Recently I had a really good week of practical classes:

The first one was our Ophthalmology Practical class.  I’ve helped out with tons of eye examinations at work over the years, but only got to use the equipment myself a few times. I have never been overly interested in eye cases but this class was a lot of fun for me. We had our ophthalmology lectures a few days earlier which were full of different pictures and explanations of what to look for. Our lovely teaching greyhounds were present and we got to practice Schirmer Tear Tests (STT (measures tear production)), fluorescein eye stains (highlights wounds or ulcers in the eye), and examination of the eyeball with a focal light and an optivisor. I’m starting a clinical placement at a small animal clinic this week and I am really hoping to get a chance to practice my examination skills.

We had our second Bovine Reproduction Practical class where we practiced rectal palpation on female cattle. Our main objective was to attempt to find and palpate the cervix, bifurcation of the uterus, and both ovaries. I was able to find all the structures; one of our cows even had a cystic ovary. That ovary was a lot larger and easier to find than the normal healthy ovaries. The week before we had an Equine Reproductive Practical class where we felt for the same structures in horses. It was good practice to go between species and think about the differences in anatomy. Horse ovaries are bigger and you feel for them higher up than cow ovaries.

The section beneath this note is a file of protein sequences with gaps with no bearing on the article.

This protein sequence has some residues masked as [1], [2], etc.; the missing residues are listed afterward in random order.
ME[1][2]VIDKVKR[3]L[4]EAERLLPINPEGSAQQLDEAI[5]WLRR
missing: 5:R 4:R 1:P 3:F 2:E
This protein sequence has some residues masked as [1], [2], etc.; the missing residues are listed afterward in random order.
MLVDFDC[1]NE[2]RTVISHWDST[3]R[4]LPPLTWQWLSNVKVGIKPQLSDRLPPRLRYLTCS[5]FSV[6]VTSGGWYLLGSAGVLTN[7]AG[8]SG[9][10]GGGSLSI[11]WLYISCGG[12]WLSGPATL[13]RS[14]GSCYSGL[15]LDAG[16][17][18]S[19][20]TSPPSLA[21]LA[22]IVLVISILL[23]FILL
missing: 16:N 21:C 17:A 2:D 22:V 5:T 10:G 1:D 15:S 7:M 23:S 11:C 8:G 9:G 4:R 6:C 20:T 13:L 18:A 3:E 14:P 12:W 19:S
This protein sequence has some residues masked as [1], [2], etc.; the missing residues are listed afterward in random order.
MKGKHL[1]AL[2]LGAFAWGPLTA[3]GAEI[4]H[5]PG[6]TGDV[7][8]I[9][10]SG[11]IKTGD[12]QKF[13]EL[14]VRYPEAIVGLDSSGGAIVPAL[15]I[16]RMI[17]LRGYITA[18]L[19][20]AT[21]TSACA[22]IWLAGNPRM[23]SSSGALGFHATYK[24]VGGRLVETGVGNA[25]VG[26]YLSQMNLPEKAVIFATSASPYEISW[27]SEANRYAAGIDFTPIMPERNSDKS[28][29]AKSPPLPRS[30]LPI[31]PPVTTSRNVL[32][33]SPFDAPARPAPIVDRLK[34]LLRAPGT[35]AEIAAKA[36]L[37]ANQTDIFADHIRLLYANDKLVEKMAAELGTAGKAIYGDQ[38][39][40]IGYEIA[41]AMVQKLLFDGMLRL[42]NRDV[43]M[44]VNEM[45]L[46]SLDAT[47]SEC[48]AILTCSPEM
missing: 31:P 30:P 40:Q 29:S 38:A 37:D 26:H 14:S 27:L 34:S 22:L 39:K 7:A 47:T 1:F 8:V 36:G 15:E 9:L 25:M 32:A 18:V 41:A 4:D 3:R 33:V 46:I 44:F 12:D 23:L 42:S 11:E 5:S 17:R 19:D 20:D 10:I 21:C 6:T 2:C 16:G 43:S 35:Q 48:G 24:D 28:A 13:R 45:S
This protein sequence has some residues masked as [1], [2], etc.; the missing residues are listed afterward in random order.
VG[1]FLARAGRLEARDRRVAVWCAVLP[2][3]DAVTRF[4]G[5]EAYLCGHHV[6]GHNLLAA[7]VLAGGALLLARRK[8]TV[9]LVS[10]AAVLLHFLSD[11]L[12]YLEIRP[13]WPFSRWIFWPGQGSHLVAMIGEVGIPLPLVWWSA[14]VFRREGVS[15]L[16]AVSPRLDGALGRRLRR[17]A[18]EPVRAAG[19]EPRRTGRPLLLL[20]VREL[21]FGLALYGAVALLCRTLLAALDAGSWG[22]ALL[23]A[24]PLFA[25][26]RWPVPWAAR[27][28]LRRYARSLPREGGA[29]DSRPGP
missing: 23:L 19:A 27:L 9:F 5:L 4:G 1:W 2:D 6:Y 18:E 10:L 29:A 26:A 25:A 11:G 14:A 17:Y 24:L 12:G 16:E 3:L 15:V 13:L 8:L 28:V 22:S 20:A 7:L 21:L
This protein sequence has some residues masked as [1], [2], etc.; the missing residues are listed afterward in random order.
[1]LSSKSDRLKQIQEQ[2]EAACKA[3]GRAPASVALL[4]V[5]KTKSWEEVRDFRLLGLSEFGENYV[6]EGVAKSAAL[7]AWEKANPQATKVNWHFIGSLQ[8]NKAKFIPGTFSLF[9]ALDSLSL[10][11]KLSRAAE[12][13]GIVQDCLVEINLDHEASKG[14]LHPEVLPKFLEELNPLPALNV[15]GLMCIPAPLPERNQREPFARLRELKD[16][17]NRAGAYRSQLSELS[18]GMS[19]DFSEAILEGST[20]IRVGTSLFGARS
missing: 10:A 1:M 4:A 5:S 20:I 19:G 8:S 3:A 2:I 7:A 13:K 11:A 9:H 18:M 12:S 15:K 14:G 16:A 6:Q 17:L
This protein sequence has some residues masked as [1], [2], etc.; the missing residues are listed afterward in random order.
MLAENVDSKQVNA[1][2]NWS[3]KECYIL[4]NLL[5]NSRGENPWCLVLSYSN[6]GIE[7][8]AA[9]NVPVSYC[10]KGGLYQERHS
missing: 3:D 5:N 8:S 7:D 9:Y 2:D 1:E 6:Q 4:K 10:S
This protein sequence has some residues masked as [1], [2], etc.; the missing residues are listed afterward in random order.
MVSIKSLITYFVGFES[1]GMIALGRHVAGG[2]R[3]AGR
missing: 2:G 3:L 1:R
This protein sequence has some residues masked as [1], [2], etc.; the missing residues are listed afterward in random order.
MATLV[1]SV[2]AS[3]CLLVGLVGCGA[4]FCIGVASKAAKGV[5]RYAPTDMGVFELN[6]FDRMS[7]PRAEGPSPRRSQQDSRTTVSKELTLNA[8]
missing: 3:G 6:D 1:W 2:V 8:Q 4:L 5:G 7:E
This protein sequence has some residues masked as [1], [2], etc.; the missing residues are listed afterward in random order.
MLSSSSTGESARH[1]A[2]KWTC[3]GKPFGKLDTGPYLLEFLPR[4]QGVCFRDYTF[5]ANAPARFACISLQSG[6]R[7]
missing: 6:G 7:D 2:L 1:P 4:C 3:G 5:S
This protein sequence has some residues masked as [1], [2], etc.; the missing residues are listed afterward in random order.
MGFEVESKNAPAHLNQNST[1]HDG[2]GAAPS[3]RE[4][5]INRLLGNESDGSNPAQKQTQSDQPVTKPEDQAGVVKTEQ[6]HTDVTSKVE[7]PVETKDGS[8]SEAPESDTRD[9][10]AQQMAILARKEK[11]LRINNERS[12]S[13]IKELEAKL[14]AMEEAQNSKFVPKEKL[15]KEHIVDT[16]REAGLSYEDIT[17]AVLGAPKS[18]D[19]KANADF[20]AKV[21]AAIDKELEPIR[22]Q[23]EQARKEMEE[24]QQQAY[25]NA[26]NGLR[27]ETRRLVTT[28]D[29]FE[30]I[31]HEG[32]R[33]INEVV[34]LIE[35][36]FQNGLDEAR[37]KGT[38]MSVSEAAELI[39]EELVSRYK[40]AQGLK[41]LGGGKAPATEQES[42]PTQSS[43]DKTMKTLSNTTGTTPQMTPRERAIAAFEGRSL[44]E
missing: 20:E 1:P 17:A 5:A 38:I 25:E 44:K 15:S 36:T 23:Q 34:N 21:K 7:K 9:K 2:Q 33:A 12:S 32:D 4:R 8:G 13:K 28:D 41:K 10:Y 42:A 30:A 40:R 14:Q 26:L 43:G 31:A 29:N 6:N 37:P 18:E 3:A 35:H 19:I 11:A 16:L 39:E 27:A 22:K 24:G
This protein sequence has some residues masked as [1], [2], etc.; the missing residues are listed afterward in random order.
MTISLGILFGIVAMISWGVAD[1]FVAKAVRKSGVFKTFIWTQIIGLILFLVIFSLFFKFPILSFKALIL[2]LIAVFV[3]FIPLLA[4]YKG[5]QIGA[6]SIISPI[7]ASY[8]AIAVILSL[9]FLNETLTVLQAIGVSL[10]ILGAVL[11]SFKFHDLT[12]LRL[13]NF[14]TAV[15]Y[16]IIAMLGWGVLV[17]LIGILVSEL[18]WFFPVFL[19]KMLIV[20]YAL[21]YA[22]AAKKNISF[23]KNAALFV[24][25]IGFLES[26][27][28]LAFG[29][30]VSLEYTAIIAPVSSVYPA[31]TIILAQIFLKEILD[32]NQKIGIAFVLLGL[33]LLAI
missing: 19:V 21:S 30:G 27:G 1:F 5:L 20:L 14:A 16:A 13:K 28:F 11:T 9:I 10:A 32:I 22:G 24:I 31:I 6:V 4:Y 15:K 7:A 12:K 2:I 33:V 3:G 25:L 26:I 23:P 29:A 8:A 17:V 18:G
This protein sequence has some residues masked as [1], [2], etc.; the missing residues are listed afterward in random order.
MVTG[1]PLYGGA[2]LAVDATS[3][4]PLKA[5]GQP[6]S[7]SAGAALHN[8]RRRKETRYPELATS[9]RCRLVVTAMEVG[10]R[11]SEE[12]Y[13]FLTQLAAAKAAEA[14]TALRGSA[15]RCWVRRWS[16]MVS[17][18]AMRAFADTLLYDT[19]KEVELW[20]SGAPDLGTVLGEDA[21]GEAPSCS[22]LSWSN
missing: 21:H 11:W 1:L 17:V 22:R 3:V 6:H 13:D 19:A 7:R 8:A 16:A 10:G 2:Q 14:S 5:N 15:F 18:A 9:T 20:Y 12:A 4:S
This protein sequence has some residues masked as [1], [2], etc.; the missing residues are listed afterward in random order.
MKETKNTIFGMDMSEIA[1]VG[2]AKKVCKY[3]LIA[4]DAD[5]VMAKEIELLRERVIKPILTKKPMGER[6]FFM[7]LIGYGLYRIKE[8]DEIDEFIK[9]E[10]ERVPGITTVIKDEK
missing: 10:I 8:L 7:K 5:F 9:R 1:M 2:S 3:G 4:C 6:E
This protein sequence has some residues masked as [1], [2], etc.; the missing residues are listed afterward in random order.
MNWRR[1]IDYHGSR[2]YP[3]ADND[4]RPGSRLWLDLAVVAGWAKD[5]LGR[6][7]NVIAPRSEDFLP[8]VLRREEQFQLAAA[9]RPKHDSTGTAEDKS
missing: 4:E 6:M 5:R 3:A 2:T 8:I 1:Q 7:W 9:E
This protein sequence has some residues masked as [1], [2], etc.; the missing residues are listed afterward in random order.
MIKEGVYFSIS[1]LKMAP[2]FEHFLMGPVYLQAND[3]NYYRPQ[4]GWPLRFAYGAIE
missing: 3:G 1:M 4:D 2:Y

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We both found ovaries! Well on our way to diagnosing pregnancy…. 

Our Small Animal Reproductive Practical class finished off our clinical skills in our reproduction block. Unfortunately there was no dogs or cats present in our class so we mostly used microscopes to examine slides of swab samples. Cytology (the examination of cells) is one of the best ways to determine which stage of a cycle the bitch (female dog) is in. It is very important to know what stage she is in so that she can be bred on the right day and get pregnant with puppies. Looking through microscopes is definitely not my favorite part of vet med but after this class I understand a lot more what to look for in these cases.

My favorite practical class that week was our Equine Anesthesia class. We were split into 2 groups of students. Half of us were given a drug protocol and had to calculate drug doses and draw up our medications. The other half of the class had to complete a physical exam on our patient. My roommate and I were in the same group and we felt quite confident about how to start and complete a physical exam on a horse because of our time volunteering in the horse hospital. After we completed our exam we had to clean, prep, and insert a jugular catheter so we could administer the premedication drugs. Our group had a ‘Triple Drip’ drug protocol which is very common in horses. Then we proceeded to anesthetize our horse with our maintenance drugs. When the patient was asleep we were responsible for monitoring his vital signs and recording everything on the anesthetic record. We also practiced intubation. I’ve done intubations in cats and dogs before, horses are different because it is a ‘blind intubation’. That means that you cannot see exactly where you are placing the tube and instead have to rely fully on feel and knowledge of anatomy.

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I am holding the maintenance drugs we used for our TIVA (total intravenous anesthesia) Triple Drip protocol and equine intubation tubes. 

So vet school? Loving it!

After a full 9 weeks of class I’m ready for a 2 week break to catch up on lectures and complete some clinical placements…